When you consider time in light of God and eternity, the Bible speaks of dispensations, ages, and the fullness of time.

Dispensations have to do with how something is administered on earth. For instance, we live in a dispensation of grace and before this dispensation was the dispensation of the Law. When it came to the Law, everything was considered in light of the Law and now we live in grace which means everything is measured, considered, and executed according to grace (Galatians 4:3-7; Ephesians 3:2-5).

Ages have to do with certain time frames in which something will function. Each age has its philosophies, idols and pinnacles, which point to the age as having a beginning and an end. In between is the story of progression of civilizations based on the strength of armies, only to end up on the great slide of digression that is marked by the moral weakness of man as he is taken down into the cesspool of sin and failure, ending with one civilization after another being brought down in judgment and buried by the sands of time.

The fullness of time has to do with God fulfilling His plan or purpose. When Jesus’ came it was because everything was in place and when He comes again it will be when the fullness of the Gentiles has been brought to fruition for judgment (Romans 11:25).

I know there are many days I have foolishly wasted because of vain activities and squandered because of foolish thoughts. The problem with time is you can’t ever get it back.

Time has a different effect on us based on our age. We have a tendency to think time is eternal when we are children looking forward with great expectation toward some event that seems like it will never happen. It eventually does because time comes and goes. In our youth at the peak of our strength, we take for granted there is still much time left when in reality our days are numbered (Job 14:1-5; Psalm 90:12).

In our 30’s and 40’s we feel that time is still on our side but have we acquired wisdom to properly run the race so our lives will count in light of eternity? We get a bit reflective about time in our 50’s, but have we realized that time is a gift that can’t be wasted? We feel a bit of urgency in our 60’s because the strength of our youth is now waning and frustration in our 70’s because we can’t do as much due to time marking our lives, reminding us life as we know it is becoming like graveclothes. For those who make it to their 80’s they admit they are surprised they are still here, and in their 90’s they know they are on borrowed time. And what about when one hits the 100 mark, do they still believe they have much time left?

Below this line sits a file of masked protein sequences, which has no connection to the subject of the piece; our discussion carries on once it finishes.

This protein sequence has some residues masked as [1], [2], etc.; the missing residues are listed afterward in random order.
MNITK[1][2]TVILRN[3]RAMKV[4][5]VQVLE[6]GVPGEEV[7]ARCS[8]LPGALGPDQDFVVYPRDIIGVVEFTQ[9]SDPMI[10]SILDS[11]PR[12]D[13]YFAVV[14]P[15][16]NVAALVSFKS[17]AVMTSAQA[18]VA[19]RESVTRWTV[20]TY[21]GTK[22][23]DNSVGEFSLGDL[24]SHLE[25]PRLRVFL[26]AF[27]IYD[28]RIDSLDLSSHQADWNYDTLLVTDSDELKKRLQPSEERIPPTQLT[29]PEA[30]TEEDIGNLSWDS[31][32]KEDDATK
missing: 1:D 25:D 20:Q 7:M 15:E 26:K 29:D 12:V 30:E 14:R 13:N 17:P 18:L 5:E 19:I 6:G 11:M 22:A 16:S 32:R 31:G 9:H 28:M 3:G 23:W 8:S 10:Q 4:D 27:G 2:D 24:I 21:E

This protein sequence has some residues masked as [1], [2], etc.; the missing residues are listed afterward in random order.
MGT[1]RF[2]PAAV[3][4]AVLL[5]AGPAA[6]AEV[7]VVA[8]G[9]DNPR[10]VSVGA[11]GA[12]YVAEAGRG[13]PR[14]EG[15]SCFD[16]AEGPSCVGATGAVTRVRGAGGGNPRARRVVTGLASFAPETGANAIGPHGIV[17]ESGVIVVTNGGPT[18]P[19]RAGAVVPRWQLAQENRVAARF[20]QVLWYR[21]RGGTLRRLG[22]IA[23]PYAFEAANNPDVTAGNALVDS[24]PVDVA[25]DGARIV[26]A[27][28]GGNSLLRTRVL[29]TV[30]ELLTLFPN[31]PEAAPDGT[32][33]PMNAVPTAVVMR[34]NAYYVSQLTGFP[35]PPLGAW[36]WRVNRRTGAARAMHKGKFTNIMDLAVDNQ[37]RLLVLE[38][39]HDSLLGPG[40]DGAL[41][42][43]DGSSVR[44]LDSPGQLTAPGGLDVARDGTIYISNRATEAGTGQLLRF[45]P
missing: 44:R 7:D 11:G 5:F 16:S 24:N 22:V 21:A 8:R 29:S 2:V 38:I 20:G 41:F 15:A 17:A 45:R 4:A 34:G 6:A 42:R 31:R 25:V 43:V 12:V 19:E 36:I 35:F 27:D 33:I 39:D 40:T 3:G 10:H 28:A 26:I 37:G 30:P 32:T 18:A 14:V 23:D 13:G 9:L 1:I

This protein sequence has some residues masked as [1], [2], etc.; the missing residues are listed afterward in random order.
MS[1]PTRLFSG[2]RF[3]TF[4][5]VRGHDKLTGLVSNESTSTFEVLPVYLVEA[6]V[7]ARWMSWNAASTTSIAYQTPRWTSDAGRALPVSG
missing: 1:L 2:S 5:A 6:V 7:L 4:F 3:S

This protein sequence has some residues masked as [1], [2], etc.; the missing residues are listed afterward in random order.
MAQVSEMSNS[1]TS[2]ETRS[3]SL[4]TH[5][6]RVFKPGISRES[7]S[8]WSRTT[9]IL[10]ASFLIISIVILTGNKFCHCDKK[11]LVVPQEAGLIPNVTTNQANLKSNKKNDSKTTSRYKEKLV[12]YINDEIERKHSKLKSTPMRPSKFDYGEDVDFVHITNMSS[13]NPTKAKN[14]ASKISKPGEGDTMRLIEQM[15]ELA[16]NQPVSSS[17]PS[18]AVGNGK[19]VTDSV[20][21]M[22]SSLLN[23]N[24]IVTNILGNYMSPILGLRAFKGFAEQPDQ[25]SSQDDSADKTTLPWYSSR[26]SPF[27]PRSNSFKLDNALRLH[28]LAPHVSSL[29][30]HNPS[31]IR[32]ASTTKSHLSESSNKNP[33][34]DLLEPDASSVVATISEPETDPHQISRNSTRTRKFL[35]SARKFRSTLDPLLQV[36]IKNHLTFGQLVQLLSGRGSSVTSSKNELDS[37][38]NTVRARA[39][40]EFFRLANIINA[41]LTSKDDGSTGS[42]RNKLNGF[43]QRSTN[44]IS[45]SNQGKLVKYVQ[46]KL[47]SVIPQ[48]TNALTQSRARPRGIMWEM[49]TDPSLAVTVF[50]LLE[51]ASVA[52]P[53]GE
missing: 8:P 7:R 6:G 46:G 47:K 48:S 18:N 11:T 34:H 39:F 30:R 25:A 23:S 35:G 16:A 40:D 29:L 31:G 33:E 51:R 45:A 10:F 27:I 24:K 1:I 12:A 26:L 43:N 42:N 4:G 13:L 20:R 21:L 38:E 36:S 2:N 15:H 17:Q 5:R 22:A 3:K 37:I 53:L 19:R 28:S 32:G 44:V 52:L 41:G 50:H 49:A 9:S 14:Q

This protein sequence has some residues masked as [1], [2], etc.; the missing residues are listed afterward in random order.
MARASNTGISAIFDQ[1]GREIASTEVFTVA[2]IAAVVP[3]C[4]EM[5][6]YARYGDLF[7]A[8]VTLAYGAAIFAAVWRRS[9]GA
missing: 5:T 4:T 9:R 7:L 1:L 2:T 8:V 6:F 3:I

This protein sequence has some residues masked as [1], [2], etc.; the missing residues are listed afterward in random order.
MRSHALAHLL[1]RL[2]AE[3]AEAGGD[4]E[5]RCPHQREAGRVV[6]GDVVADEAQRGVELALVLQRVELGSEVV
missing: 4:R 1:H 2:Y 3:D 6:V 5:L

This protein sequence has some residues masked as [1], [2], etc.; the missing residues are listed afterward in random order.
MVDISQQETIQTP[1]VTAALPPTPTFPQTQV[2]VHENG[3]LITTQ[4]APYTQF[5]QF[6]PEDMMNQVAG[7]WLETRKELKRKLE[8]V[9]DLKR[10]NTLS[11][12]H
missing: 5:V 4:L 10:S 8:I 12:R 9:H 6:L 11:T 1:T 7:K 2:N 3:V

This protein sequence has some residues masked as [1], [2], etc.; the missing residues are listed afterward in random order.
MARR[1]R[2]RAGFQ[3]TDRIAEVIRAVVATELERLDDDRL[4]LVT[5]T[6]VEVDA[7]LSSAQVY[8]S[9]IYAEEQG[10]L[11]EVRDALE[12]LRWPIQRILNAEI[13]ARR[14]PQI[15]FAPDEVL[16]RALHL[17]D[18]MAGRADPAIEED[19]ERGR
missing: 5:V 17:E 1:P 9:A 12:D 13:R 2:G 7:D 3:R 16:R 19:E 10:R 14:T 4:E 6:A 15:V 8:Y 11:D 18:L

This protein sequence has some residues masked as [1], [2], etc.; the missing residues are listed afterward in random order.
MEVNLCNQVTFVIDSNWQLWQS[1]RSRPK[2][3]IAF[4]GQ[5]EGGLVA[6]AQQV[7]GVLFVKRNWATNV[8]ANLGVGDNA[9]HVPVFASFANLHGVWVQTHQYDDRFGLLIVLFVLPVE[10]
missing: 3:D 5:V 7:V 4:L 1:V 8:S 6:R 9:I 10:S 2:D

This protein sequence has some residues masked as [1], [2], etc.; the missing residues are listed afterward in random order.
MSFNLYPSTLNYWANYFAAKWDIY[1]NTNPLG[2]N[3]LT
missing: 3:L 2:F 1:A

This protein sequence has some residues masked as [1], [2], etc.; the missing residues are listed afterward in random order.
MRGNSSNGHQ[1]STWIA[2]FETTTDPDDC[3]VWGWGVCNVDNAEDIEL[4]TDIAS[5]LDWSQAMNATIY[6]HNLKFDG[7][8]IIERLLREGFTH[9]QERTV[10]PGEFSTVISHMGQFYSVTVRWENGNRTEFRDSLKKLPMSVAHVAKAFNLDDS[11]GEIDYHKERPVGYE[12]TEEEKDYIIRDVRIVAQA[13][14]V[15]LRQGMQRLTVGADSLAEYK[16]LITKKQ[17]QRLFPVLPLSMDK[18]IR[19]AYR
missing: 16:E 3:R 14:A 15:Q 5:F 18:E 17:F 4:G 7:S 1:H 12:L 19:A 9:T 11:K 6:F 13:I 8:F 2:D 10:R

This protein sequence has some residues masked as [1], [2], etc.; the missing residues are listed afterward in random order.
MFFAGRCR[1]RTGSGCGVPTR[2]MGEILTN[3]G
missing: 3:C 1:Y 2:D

The Bible tells us how to look at time, in what way to consider our lives in regard to time, and what we must do in light of time. We can’t redo time. We can’t recapture what we lost due to time, and we can’t rewind time. Granted, man would like to invent a time machine where he could go back and change what he does not like. However, the truth is man would not change anything because to change the past would require him to first change his mind and ways, causing him to make different decisions. The main reason most people would want to go back is to control events to suit their purpose, not change their mind or attitude to change their course. By the way, such a change is called repentance, which is the only way to rectify and make sense out of our past that is often marked by foolishness.

When I think about what I would do if I could go back in time and change something, I have to be honest and admit there are things that I wished I had not done, there are things I wished I had done differently, and there are things that revealed my foolishness, but I have realized all of these foolish judgments, mishaps, missed opportunities, and past sins have comprised the person I am now.

When I came to Christ, my past sins were washed away, but eventually I had to realize that the sins of my present and future had to not only be addressed through repentance and forgiveness, but I had to identify any wrong attitude, address it and come into line with God’s attitude towards a matter. My decision to glean valuable lessons from sins, failures, and crises of faith in order to ensure the outcome of present and future spiritual challenges has kept me from living in regrets.